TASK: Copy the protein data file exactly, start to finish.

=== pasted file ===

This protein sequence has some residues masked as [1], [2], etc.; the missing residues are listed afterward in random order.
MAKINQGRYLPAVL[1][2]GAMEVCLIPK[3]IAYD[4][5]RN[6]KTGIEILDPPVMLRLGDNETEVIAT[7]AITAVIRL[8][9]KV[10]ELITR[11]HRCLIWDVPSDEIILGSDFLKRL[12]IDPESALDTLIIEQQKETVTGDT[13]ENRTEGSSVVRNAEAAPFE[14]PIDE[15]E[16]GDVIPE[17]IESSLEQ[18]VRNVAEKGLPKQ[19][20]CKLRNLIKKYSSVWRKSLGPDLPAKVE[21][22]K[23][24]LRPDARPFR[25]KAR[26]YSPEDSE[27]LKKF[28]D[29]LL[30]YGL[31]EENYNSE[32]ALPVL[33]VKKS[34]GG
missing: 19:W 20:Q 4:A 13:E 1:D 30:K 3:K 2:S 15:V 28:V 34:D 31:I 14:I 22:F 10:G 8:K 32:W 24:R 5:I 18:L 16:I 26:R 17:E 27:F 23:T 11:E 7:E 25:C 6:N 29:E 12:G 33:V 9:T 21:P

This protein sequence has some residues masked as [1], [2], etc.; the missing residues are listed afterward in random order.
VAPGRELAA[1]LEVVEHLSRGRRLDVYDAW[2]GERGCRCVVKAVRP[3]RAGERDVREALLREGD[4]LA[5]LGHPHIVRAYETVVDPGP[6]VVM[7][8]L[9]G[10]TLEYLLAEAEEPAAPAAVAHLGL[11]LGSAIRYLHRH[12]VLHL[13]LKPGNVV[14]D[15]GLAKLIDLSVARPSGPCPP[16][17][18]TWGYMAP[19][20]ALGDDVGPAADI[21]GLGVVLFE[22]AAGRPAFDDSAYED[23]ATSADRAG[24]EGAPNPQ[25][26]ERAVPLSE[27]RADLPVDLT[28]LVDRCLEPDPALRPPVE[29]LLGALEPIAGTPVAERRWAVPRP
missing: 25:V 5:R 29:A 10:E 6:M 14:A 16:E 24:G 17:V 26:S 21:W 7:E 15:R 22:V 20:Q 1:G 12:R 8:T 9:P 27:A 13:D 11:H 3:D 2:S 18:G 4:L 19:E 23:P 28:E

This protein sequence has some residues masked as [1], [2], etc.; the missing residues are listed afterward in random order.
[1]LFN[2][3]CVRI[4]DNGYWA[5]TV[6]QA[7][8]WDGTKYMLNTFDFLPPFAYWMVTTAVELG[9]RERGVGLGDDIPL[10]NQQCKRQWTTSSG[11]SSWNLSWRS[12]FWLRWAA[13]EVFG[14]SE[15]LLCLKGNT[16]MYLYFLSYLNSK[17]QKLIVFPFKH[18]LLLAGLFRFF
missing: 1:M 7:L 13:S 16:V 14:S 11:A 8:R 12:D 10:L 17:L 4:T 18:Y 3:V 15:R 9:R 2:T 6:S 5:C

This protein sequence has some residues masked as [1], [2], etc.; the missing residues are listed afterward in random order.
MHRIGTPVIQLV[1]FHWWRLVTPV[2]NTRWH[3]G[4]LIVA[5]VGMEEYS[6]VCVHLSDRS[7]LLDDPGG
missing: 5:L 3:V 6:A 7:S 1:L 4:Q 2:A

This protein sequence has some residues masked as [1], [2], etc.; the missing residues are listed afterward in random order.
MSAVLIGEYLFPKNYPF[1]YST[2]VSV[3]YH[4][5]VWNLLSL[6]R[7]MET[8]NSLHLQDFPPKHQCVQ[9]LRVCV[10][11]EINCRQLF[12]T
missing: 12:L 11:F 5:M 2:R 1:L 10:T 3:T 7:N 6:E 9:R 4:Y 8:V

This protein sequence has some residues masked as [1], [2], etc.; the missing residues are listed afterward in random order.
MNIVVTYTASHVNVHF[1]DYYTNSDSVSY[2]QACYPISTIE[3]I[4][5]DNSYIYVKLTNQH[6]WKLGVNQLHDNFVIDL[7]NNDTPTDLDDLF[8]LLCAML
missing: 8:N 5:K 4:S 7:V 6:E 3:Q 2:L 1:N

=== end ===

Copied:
This protein sequence has some residues masked as [1], [2], etc.; the missing residues are listed afterward in random order.
MAKINQGRYLPAVL[1][2]GAMEVCLIPK[3]IAYD[4][5]RN[6]KTGIEILDPPVMLRLGDNETEVIAT[7]AITAVIRL[8][9]KV[10]ELITR[11]HRCLIWDVPSDEIILGSDFLKRL[12]IDPESALDTLIIEQQKETVTGDT[13]ENRTEGSSVVRNAEAAPFE[14]PIDE[15]E[16]GDVIPE[17]IESSLEQ[18]VRNVAEKGLPKQ[19][20]CKLRNLIKKYSSVWRKSLGPDLPAKVE[21][22]K[23][24]LRPDARPFR[25]KAR[26]YSPEDSE[27]LKKF[28]D[29]LL[30]YGL[31]EENYNSE[32]ALPVL[33]VKKS[34]GG
missing: 19:W 20:Q 4:A 13:E 1:D 30:K 3:K 2:S 15:V 28:V 34:D 31:I 14:I 22:F 10:G 8:K 32:W 24:R 5:I 18:L 16:I 26:R 17:E 27:F 23:T 11:E 7:E 25:C 6:N 29:E 12:G 33:V 9:T 21:P

This protein sequence has some residues masked as [1], [2], etc.; the missing residues are listed afterward in random order.
VAPGRELAA[1]LEVVEHLSRGRRLDVYDAW[2]GERGCRCVVKAVRP[3]RAGERDVREALLREGD[4]LA[5]LGHPHIVRAYETVVDPGP[6]VVM[7][8]L[9]G[10]TLEYLLAEAEEPAAPAAVAHLGL[11]LGSAIRYLHRH[12]VLHL[13]LKPGNVV[14]D[15]GLAKLIDLSVARPSGPCPP[16][17][18]TWGYMAP[19][20]ALGDDVGPAADI[21]GLGVVLFE[22]AAGRPAFDDSAYED[23]ATSADRAG[24]EGAPNPQ[25][26]ERAVPLSE[27]RADLPVDLT[28]LVDRCLEPDPALRPPVE[29]LLGALEPIAGTPVAERRWAVPRP
missing: 25:V 5:R 29:A 10:E 6:M 14:A 16:E 24:G 17:V 26:S 21:W 7:E 15:R 22:V 20:Q 1:G 12:R 8:T 9:P 27:A 13:D 11:H 3:D 2:S 18:G 4:L 19:E 23:P 28:E

This protein sequence has some residues masked as [1], [2], etc.; the missing residues are listed afterward in random order.
[1]LFN[2][3]CVRI[4]DNGYWA[5]TV[6]QA[7][8]WDGTKYMLNTFDFLPPFAYWMVTTAVELG[9]RERGVGLGDDIPL[10]NQQCKRQWTTSSG[11]SSWNLSWRS[12]FWLRWAA[13]EVFG[14]SE[15]LLCLKGNT[16]MYLYFLSYLNSK[17]QKLIVFPFKH[18]LLLAGLFRFF
missing: 1:M 7:L 13:S 16:V 14:S 11:A 8:R 12:D 10:L 17:L 4:T 18:Y 3:V 15:R 9:R 2:T 6:S 5:C

This protein sequence has some residues masked as [1], [2], etc.; the missing residues are listed afterward in random order.
MHRIGTPVIQLV[1]FHWWRLVTPV[2]NTRWH[3]G[4]LIVA[5]VGMEEYS[6]VCVHLSDRS[7]LLDDPGG
missing: 5:L 3:V 6:A 7:S 1:L 4:Q 2:A

This protein sequence has some residues masked as [1], [2], etc.; the missing residues are listed afterward in random order.
MSAVLIGEYLFPKNYPF[1]YST[2]VSV[3]YH[4][5]VWNLLSL[6]R[7]MET[8]NSLHLQDFPPKHQCVQ[9]LRVCV[10][11]EINCRQLF[12]T
missing: 12:L 11:F 5:M 2:R 1:L 10:T 3:T 7:N 6:E 9:R 4:Y 8:V

This protein sequence has some residues masked as [1], [2], etc.; the missing residues are listed afterward in random order.
MNIVVTYTASHVNVHF[1]DYYTNSDSVSY[2]QACYPISTIE[3]I[4][5]DNSYIYVKLTNQH[6]WKLGVNQLHDNFVIDL[7]NNDTPTDLDDLF[8]LLCAML
missing: 8:N 5:K 4:S 7:V 6:E 3:Q 2:L 1:N